“It won’t make a difference.” “You can’t change the system.” “That’s just the way things are.” Have you ever heard these words? Have you ever uttered these words?
Have you ever heard these words? Have you ever uttered these words?
If so, how do we influence, change—indeed transform—our culture? How do we impact fundamental social systems in place before we were born? Is it worth our efforts to try?
“Do not be conformed to this world, but be transformed by the renewing of your minds, so that you may discern what is the will of God—what is good and acceptable and perfect” (Romans 12:2, NRSV).
In 1837 two southern white women—sisters Sarah and Angelina Grimke—faced these challenges daily. Bible study convinced them that slavery was an evil that Christians should eradicate. And the Grimke sisters understood, long before “systems theory” became a popular term, that a whole system of laws and informal customs needed transforming for individuals to experience significant, lasting change.
Armed with their conviction, study and knowledge, not to mention their personal experiences as members of a slave-owning family, the Grimkes were surprised to meet only discouragement from well-meaning, even reform-minded Christians. Friends and family in the South closed their doors to these radical young women. And new friends in the North offered mostly cautious condescension rather than support or encouragement.
The Grimkes were baffled by such an aversion to changing “the system” on the part of Christians claiming to dislike slavery. Many of the Grimkes’ white Christian friends in both the North and the South privately wished for an alternative to slavery. But the vast majority of them continued to shrug and sigh: “That’s just the way things are.”
To the Grimkes in particular, the church said, “Give up trying to change the system. You can’t make a difference. You won’t see any change in your lifetime.” Fortunately, the Grimkes and a few others like them believed that abolition merited their effort, whether or not they lived to see tangible “results.”
Known as the first female anti-slavery agents, the Grimkes endured years of criticism, opposition, hostility, public taunting, and even physical assault by Christians as well as non-Christians. Contributing to the improbability of their cause were the Grimkes’ sex and southern roots. For many Christians at the time, the sisters’ sex alone disqualified them from any leadership of a social movement. And to many northern Christians, the Grimkes’ personal experiences on a slave-owning plantation made them suspect, not authoritative.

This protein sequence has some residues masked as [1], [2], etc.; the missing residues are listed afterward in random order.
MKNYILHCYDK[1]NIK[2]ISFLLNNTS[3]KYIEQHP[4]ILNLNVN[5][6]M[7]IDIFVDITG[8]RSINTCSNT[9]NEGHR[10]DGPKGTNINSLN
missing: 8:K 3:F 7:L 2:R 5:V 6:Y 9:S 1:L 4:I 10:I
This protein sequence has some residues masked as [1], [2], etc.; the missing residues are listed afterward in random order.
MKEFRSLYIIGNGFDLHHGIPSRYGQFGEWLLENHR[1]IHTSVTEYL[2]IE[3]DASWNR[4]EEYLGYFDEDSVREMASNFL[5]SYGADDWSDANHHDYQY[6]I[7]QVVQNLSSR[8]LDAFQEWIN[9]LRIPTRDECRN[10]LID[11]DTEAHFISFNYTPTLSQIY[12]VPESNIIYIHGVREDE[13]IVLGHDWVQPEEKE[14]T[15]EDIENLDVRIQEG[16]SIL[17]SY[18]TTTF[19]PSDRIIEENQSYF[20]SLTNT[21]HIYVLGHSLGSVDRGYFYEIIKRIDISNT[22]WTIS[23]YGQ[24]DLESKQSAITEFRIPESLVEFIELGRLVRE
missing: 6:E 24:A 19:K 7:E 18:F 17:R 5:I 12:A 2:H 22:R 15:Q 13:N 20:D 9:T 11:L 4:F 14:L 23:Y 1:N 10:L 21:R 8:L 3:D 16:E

The Grimkes’ essays and public lectures, in addition to being scandalously daring for women, exposed the deficiencies of current leaders and the church’s love affair with the status quo. They audaciously pointed out Christian leaders’ vested interests in maintaining the current system. Changing it would involve social power-sharing, something many Christians were not ready to embrace, despite the teachings of Jesus. In addition, the Grimkes excused no one from responsibility for “the way things were.”
Angelina Grimke, for example, admonished northern whites “to subdue that deep-rooted prejudice which is doing the work of oppression in the free States to a most dreadful extent.” To upper-class white women in New England, she said, “When you can recognize the colored woman as a WOMAN—then will you be prepared to send out an appeal to our Southern sisters, entreating them to ‘go and do likewise.'”
Tiring of such brazen criticism, a group of New England male clergy publicly denounced the sisters in 1837 as “obtrusive” and “ostentatious” radicals. Sarah Grimke quickly published a “reply” to the pastors in which she defended the Gospel, the abolition of slavery, human rights/women’s rights, and Christian women’s social activism on behalf of such issues.
“I find the Lord Jesus defining duties of his followers in his sermon on the Mount, laying down grant principles by which they should be governed, without any preference to sect or condition,” she wrote.
“I follow him [Jesus] through all his precepts,” Grimke insisted, “and find him giving the same directions to women as to men, never even referring to the distinction now so strenuously insisted upon between masculine and feminine virtues.”
Sarah and Angelina Grimke’s seemingly simple statements in the 1830s—three decades before the eruption of the Civil War—reflect the courage of Christian women leaders ahead of their time. Undaunted, they struggled their entire lifetimes to help transform their society’s systems. They could not keep silent or still in the presence of injustice, even when it existed—however subtly and insidiously—within the church itself.
Without much encouragement or support from the church itself, the Grimkes followed the example and teachings of Jesus Christ, becoming, like the Apostle Paul, “change agents” who indeed made a difference in the world.
Carol Ann Vaughn is director of the Christian Women’s Leadership Center at Samford University in Birmingham, Ala.
March is Women’s History Month and an excellent time to read more about these courageous women and introduce their story to children and young adults.
For Ages 12 and Up:
Appeal to the Christian Women of the South
The Grimke Sisters from South Carolina: Pioneers for Woman’s Rights and Abolition
The Grimkes of Charleston
The Feminist Thought of Sarah Grimke
Angelina Grimke: A Voice of Abolition